On Monday night in Houston, Michigan’s 34-13 triumph over Washington brought the four-team College Football Playoff era to a close.
When the four-team structure began, the CFP didn’t have a staff or an office, let alone a selection committee, according to executive director Bill Hancock, who has presided over the Playoff since its inception in 2014. “We didn’t own a copy machine,” he tells Front Office Sports with a laugh.
The four-team model was an expansion of the postseason that gave classic bowl games new meaning. Hancock knew it would be successful—but perhaps not this successful. “It’s been everything we hoped it would be,” he says.
- The CFP’s media contract with ESPN rakes in between $400 million and $500 million per year.
- As a result, schools receive a total of up to $500 million a year.
- The games draw monstrous ratings—even last year’s blowout Georgia win ranked as the 78th most-watched program in all of television.
The four-team system wasn’t without controversy. In many instances, fans decried the lack of parity in allowing just four programs out of more than 100 into any postseason that mattered. That criticism reached a crescendo this year when the CFP’s Selection Committee, made up of independent members, chose to give Alabama the fourth slot instead of undefeated ACC champions Florida State.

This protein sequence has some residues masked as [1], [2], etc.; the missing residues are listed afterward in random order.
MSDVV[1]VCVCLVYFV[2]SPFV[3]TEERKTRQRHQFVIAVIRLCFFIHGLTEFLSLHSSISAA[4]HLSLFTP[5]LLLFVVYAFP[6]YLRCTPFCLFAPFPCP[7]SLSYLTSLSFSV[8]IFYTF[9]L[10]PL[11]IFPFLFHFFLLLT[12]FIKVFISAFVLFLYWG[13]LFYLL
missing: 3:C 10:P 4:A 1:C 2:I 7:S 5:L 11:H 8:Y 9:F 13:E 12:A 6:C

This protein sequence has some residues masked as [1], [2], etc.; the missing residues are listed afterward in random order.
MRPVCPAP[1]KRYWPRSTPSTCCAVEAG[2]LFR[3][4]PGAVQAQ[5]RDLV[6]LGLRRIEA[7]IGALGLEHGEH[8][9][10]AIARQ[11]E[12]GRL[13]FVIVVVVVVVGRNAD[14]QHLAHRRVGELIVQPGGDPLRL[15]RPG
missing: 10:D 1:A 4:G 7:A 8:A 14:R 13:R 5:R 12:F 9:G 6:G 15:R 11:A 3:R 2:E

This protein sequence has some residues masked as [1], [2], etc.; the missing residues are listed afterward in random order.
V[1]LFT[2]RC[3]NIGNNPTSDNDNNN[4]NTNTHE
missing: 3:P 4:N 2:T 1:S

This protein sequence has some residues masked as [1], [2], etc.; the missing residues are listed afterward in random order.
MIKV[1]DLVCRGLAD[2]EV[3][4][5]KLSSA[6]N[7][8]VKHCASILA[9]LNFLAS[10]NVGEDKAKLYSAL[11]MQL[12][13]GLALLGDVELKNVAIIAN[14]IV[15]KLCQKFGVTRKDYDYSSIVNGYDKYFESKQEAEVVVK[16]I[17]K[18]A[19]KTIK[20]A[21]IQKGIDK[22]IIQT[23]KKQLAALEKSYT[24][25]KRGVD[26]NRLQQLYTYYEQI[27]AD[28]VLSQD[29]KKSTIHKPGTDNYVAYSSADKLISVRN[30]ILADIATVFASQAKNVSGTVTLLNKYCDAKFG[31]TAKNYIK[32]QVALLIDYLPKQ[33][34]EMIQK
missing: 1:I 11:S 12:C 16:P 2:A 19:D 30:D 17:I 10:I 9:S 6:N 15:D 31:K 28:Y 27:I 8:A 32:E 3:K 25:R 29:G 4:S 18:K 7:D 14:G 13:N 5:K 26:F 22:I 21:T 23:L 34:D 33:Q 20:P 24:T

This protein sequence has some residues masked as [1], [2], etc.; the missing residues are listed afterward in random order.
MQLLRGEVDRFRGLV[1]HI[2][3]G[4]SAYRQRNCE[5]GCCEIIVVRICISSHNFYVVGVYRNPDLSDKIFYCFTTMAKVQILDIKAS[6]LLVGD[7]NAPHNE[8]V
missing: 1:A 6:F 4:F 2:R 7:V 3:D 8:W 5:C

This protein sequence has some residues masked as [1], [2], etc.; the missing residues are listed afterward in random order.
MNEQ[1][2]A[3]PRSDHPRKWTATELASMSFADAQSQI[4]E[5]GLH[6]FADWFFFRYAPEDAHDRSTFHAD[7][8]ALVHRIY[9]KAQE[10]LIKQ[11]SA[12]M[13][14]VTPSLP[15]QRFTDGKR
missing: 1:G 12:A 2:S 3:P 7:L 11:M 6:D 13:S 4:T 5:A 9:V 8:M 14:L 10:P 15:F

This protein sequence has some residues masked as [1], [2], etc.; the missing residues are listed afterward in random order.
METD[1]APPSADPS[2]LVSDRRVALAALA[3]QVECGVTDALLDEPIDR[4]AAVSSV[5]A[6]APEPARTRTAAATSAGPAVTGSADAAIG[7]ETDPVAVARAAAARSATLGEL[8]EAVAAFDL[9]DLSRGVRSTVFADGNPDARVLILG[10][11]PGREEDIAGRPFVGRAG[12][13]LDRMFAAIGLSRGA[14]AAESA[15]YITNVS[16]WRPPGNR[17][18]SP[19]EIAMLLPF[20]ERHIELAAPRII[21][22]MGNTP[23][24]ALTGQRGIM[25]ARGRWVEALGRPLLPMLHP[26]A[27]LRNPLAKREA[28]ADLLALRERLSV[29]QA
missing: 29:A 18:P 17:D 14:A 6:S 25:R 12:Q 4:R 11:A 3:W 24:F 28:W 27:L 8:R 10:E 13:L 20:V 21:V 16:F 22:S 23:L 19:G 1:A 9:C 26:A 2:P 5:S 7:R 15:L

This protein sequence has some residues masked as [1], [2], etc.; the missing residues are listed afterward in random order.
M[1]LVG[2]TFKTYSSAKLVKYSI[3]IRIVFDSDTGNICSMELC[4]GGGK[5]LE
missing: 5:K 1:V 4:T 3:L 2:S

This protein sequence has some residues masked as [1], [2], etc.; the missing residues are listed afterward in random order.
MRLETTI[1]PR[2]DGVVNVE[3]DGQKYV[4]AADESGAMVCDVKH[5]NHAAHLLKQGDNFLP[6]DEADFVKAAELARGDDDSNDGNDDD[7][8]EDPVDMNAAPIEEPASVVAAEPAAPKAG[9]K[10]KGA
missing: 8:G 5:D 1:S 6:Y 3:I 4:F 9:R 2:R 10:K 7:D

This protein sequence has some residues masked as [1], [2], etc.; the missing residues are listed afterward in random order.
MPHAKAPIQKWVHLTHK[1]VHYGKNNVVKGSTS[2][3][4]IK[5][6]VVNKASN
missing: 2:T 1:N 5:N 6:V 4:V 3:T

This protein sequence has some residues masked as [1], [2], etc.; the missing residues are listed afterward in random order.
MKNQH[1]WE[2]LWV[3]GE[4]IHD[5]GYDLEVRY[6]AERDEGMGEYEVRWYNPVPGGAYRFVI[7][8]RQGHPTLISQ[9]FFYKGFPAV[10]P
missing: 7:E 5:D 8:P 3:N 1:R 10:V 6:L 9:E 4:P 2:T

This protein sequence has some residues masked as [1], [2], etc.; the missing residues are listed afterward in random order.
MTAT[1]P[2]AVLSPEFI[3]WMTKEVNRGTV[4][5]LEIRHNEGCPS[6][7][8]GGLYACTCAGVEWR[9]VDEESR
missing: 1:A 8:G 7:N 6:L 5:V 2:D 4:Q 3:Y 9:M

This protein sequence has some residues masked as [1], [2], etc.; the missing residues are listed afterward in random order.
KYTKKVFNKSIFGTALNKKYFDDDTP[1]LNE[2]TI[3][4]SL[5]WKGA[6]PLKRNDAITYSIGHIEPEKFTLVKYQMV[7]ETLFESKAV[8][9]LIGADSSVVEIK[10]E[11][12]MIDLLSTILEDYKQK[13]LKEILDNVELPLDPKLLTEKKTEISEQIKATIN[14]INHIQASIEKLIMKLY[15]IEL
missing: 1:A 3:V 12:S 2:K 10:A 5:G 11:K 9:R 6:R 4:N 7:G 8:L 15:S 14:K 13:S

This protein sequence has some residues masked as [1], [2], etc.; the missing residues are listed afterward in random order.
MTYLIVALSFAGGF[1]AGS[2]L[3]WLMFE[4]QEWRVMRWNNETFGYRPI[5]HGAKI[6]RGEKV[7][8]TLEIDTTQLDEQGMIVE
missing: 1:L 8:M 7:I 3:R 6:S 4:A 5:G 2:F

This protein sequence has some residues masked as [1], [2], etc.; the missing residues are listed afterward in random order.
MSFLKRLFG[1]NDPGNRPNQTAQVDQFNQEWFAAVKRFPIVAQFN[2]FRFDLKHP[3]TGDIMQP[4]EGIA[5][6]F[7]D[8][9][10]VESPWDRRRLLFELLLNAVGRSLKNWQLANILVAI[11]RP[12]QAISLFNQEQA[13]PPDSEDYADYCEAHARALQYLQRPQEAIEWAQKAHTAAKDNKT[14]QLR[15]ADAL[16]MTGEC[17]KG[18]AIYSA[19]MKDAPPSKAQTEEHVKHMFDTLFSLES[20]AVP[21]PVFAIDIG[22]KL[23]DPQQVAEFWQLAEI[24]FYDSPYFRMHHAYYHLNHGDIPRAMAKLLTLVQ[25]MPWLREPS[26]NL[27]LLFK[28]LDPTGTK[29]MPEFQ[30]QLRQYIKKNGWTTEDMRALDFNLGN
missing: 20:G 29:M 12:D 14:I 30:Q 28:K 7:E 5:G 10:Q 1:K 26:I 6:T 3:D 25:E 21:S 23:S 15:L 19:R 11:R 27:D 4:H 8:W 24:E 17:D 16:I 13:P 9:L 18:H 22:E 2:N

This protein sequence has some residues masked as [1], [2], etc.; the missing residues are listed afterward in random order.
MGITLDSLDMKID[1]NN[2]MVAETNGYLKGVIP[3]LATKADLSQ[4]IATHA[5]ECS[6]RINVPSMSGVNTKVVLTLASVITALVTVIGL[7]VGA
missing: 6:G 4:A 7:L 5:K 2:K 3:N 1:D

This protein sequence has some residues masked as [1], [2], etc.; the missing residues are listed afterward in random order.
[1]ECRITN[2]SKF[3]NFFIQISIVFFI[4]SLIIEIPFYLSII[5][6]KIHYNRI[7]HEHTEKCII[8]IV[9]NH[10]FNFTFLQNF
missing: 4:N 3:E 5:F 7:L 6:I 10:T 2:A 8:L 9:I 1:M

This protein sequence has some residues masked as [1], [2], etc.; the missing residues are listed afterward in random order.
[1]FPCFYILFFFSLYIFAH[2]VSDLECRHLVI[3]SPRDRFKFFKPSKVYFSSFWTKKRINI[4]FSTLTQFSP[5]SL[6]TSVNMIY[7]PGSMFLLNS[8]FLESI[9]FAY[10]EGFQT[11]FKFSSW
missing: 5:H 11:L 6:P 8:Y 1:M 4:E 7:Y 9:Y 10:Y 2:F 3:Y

The backlash was swift and harsh. Fans sent profanity-laced, threatening emails to committee members, Hancock told reporters on Monday. Both local and national Florida lawmakers attacked the result. FSU, for its part, mentioned the decision as a key reason the school intended to sue to get out of the ACC.
It’s unclear whether a 12-team model will fix the controversy over who’s in and who’s out. It will surely allow for more parity, provide campuses with the opportunity to host games for the first time, and perhaps even give multiple networks a chance to broadcast college football’s crown jewel.
Just one year away, the CFP still has several major details to iron out, but Hancock isn’t concerned. The advent of the BCS championship and the creation of the four-team playoff were “bigger steps,” he says. “Getting people to come together that hadn’t come together before … that was the biggest leap of all.”